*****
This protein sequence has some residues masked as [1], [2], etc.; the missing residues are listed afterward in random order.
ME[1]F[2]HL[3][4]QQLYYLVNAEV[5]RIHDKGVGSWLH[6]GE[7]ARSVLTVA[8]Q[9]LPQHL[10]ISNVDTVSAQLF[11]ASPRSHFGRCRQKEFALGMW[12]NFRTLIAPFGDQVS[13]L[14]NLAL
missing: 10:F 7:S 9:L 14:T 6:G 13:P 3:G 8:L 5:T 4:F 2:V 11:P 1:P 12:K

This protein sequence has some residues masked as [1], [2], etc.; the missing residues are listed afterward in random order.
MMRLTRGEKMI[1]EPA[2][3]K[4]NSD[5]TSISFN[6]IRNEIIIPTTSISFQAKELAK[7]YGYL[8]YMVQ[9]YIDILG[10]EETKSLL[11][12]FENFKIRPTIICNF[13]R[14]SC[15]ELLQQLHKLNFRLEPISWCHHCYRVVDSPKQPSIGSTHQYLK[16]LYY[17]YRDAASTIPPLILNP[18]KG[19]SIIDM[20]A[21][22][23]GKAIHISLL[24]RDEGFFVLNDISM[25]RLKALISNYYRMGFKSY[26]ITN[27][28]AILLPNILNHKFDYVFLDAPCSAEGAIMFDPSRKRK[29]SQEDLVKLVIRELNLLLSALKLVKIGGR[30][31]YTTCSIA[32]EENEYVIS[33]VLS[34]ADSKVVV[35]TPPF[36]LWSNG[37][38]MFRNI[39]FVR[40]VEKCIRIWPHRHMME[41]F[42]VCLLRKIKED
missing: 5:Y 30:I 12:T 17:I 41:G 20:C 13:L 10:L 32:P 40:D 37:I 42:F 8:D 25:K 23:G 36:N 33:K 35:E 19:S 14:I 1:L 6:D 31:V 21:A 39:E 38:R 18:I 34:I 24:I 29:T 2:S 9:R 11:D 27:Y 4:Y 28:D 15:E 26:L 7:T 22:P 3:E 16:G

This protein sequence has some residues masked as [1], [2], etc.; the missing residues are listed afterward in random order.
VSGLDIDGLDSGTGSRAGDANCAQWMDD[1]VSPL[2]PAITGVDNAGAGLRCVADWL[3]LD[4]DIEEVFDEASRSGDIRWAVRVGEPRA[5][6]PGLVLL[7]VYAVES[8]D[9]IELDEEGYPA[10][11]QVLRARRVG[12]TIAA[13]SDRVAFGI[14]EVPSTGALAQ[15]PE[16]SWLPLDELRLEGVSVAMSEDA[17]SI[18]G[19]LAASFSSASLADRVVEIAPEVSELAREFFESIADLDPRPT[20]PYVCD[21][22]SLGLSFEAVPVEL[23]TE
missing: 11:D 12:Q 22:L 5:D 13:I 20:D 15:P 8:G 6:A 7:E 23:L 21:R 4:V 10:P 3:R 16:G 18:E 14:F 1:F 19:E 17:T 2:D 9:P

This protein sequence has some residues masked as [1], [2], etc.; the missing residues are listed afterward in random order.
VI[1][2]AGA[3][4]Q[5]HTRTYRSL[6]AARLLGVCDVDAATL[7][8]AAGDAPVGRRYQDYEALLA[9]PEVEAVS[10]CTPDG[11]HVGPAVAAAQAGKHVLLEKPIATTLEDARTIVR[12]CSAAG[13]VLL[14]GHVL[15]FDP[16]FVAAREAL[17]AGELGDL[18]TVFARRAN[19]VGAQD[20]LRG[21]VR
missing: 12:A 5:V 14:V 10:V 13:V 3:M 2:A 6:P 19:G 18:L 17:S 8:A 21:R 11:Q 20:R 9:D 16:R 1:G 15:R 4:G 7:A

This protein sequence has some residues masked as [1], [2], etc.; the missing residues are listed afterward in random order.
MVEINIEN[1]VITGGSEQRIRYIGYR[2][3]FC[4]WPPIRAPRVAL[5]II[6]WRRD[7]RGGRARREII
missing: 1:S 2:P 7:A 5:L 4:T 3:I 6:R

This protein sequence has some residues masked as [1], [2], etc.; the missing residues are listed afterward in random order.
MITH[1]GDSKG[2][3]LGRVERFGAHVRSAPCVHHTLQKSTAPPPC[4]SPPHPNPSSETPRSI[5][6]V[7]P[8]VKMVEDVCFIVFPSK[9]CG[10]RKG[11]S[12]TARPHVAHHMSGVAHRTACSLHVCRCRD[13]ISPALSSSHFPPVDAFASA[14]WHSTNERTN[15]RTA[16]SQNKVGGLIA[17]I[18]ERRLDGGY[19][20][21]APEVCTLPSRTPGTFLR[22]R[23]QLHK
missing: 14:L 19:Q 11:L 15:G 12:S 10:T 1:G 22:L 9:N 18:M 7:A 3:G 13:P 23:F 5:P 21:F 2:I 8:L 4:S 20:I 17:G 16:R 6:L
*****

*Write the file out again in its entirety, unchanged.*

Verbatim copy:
This protein sequence has some residues masked as [1], [2], etc.; the missing residues are listed afterward in random order.
ME[1]F[2]HL[3][4]QQLYYLVNAEV[5]RIHDKGVGSWLH[6]GE[7]ARSVLTVA[8]Q[9]LPQHL[10]ISNVDTVSAQLF[11]ASPRSHFGRCRQKEFALGMW[12]NFRTLIAPFGDQVS[13]L[14]NLAL
missing: 10:F 7:S 9:L 14:T 6:G 13:P 3:G 8:L 5:T 4:F 2:V 11:P 1:P 12:K

This protein sequence has some residues masked as [1], [2], etc.; the missing residues are listed afterward in random order.
MMRLTRGEKMI[1]EPA[2][3]K[4]NSD[5]TSISFN[6]IRNEIIIPTTSISFQAKELAK[7]YGYL[8]YMVQ[9]YIDILG[10]EETKSLL[11][12]FENFKIRPTIICNF[13]R[14]SC[15]ELLQQLHKLNFRLEPISWCHHCYRVVDSPKQPSIGSTHQYLK[16]LYY[17]YRDAASTIPPLILNP[18]KG[19]SIIDM[20]A[21][22][23]GKAIHISLL[24]RDEGFFVLNDISM[25]RLKALISNYYRMGFKSY[26]ITN[27][28]AILLPNILNHKFDYVFLDAPCSAEGAIMFDPSRKRK[29]SQEDLVKLVIRELNLLLSALKLVKIGGR[30][31]YTTCSIA[32]EENEYVIS[33]VLS[34]ADSKVVV[35]TPPF[36]LWSNG[37][38]MFRNI[39]FVR[40]VEKCIRIWPHRHMME[41]F[42]VCLLRKIKED
missing: 5:Y 30:I 12:T 17:I 41:G 20:C 13:L 10:L 32:P 40:D 37:I 42:F 8:D 25:K 23:G 36:N 33:K 35:E 19:S 14:I 1:L 6:D 31:V 21:A 39:E 38:R 18:I 34:I 24:I 29:T 2:S 9:R 11:D 27:Y 4:Y 28:D 15:E 26:L 7:T 22:P 3:E 16:G

This protein sequence has some residues masked as [1], [2], etc.; the missing residues are listed afterward in random order.
VSGLDIDGLDSGTGSRAGDANCAQWMDD[1]VSPL[2]PAITGVDNAGAGLRCVADWL[3]LD[4]DIEEVFDEASRSGDIRWAVRVGEPRA[5][6]PGLVLL[7]VYAVES[8]D[9]IELDEEGYPA[10][11]QVLRARRVG[12]TIAA[13]SDRVAFGI[14]EVPSTGALAQ[15]PE[16]SWLPLDELRLEGVSVAMSEDA[17]SI[18]G[19]LAASFSSASLADRVVEIAPEVSELAREFFESIADLDPRPT[20]PYVCD[21][22]SLGLSFEAVPVEL[23]TE
missing: 11:D 12:Q 22:L 5:D 13:I 20:D 15:P 8:G 6:A 7:E 23:L 21:R 4:V 10:P 3:R 16:G 18:E 14:F 1:F 19:E 17:T 2:D 9:P

This protein sequence has some residues masked as [1], [2], etc.; the missing residues are listed afterward in random order.
VI[1][2]AGA[3][4]Q[5]HTRTYRSL[6]AARLLGVCDVDAATL[7][8]AAGDAPVGRRYQDYEALLA[9]PEVEAVS[10]CTPDG[11]HVGPAVAAAQAGKHVLLEKPIATTLEDARTIVR[12]CSAAG[13]VLL[14]GHVL[15]FDP[16]FVAAREAL[17]AGELGDL[18]TVFARRAN[19]VGAQD[20]LRG[21]VR
missing: 12:A 5:V 14:V 10:V 13:V 3:M 2:A 6:P 19:G 18:L 17:S 8:A 21:R 11:Q 20:R 9:D 16:R 1:G 15:R 4:G 7:A

This protein sequence has some residues masked as [1], [2], etc.; the missing residues are listed afterward in random order.
MVEINIEN[1]VITGGSEQRIRYIGYR[2][3]FC[4]WPPIRAPRVAL[5]II[6]WRRD[7]RGGRARREII
missing: 1:S 2:P 7:A 5:L 4:T 3:I 6:R

This protein sequence has some residues masked as [1], [2], etc.; the missing residues are listed afterward in random order.
MITH[1]GDSKG[2][3]LGRVERFGAHVRSAPCVHHTLQKSTAPPPC[4]SPPHPNPSSETPRSI[5][6]V[7]P[8]VKMVEDVCFIVFPSK[9]CG[10]RKG[11]S[12]TARPHVAHHMSGVAHRTACSLHVCRCRD[13]ISPALSSSHFPPVDAFASA[14]WHSTNERTN[15]RTA[16]SQNKVGGLIA[17]I[18]ERRLDGGY[19][20][21]APEVCTLPSRTPGTFLR[22]R[23]QLHK
missing: 14:L 19:Q 11:L 15:G 12:S 10:T 1:G 22:L 9:N 18:M 7:A 3:G 13:P 23:F 5:P 21:F 2:I 8:L 4:S 20:I 17:G 16:R 6:L